Individuals now have the autonomy to make their own learning choices and in recent years there has been an emphasis on the “self made learner”, especially in adult education and ongoing professional development. As such, online communities and other so-called web 2.0 tools have come to the fore as potentially … Continue reading

Theoretical Highest Temperatures

In science it is well known that the lowest temperature possible is 0K. However is it possible to put the same thinking into finding a theoretical highest temperature? Having researched this I found that there is no conclusive answer, merely several different popular theories on whether we can find this … Continue reading

Mitochondrial Disease, Down on Your Knees!

A new approach to in vitro fertilisation, which aims to combat inherited mitochondrial disease has received UK government backing. With draft regulations currently in production, the procedure utilising DNA from three individuals could be in use by 2015. Maintained exclusively down the maternal lineage, these diseases stem from defects within mitochondrial DNA (mtDNA); … Continue reading

The Oxford Handbook of Neuroethics

A few decades ago, the international community published guidelines for athletes, trying to ban performance enhancing drugs in order to guarantee the safety of sportsmen and -women and ensure fair competitions. The phenomenon of enhancing an individual’s performance in sports is also known as doping. Although these guidelines exist for … Continue reading

Nobel Women

Inventas vitam juvat exclouisse per artes – “And they who bettered life on earth by their newly found mastery” Taken from Vergilius Aeneid, these are the words which adorn the medal of one of science’s most prestigious awards, the Nobel Prize in Physiology or Medicine. The 27th November 1895 saw Alfred … Continue reading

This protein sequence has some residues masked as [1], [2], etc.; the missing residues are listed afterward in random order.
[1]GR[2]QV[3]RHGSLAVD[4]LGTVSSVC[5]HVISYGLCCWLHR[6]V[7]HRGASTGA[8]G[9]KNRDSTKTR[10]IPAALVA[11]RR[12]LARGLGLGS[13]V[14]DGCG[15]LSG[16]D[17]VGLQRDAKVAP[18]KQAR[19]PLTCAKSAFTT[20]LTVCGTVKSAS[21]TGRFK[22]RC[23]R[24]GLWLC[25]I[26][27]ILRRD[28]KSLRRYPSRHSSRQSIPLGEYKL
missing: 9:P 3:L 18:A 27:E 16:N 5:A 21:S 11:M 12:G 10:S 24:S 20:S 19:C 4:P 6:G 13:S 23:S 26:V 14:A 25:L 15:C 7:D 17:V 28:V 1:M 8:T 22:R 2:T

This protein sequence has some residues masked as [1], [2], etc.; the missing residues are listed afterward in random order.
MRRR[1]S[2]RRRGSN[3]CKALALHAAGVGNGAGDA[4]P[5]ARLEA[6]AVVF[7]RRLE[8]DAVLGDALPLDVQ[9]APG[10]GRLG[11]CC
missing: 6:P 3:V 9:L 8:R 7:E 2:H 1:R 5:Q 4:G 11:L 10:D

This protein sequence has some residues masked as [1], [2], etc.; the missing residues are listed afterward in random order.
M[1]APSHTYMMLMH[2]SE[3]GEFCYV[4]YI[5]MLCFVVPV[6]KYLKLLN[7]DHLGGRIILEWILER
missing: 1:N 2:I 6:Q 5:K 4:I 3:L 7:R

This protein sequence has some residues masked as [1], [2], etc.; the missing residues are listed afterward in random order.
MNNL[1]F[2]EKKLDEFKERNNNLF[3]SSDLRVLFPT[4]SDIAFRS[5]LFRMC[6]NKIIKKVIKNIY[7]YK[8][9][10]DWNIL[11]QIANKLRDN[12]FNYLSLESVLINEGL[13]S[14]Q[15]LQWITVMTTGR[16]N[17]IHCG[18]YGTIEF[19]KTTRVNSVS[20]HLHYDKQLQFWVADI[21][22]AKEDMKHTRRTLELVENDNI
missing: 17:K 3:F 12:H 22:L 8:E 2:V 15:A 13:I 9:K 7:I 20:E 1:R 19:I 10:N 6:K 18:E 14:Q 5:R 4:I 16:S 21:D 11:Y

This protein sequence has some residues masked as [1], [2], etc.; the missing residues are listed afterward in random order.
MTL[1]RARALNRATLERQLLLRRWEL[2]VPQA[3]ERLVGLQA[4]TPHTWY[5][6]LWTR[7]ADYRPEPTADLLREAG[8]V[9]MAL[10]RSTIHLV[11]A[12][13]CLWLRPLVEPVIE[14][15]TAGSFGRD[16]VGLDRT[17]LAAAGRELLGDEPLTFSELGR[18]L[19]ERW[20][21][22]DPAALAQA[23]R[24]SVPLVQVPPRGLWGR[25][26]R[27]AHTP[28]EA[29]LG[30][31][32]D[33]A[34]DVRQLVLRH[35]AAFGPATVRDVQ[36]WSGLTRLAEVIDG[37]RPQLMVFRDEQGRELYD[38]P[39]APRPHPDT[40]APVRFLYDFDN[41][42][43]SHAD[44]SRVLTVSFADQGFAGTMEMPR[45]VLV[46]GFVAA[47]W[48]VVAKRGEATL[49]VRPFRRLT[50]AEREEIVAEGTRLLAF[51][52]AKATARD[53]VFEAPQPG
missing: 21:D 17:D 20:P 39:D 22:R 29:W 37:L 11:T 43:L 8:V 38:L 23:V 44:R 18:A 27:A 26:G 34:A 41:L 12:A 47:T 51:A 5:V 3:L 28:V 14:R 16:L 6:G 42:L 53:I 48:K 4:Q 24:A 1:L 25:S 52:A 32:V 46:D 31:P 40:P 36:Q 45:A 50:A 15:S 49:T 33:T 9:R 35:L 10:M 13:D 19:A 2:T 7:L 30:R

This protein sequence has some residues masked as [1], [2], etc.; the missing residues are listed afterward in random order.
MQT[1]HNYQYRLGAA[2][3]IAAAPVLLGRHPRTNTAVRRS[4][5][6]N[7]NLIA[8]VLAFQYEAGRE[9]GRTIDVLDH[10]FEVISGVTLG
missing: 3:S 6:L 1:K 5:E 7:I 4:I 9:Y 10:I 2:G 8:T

The Formation Of Man

The New Year never fails to rein in an eclectic range of resolutions, from the life changing to the downright dumbfounding; nevertheless these feats are attempted in the hope o development. Whether wishful thinking or willpower is permeating 2013’s endeavors, commendable personal development has already been achieved and all before … Continue reading

Brain Size May Predict Alzheimer’s Risk Years Before Symptoms Appear

US scientists have found brain scans measuring the thickness of certain regions of the brain may help identify people who have a higher risk of developing Alzheimer’s disease. Researchers at Massachusetts General Hospital, in Boston, and the University of Pennsylvania, in Philadelphia, studied MRI scans from 159 cognitively normal older … Continue reading

Is Ageing A Disease?

With mice being genetically engineered to live 26% longer than average, age-incidence of a broad spectrum of age-related disease being reduced in the lab and dietary restriction significantly increasing lifespan across species, research seeking treatment for ageing is in action. Telomere modification, free radical level reduction and human growth hormone … Continue reading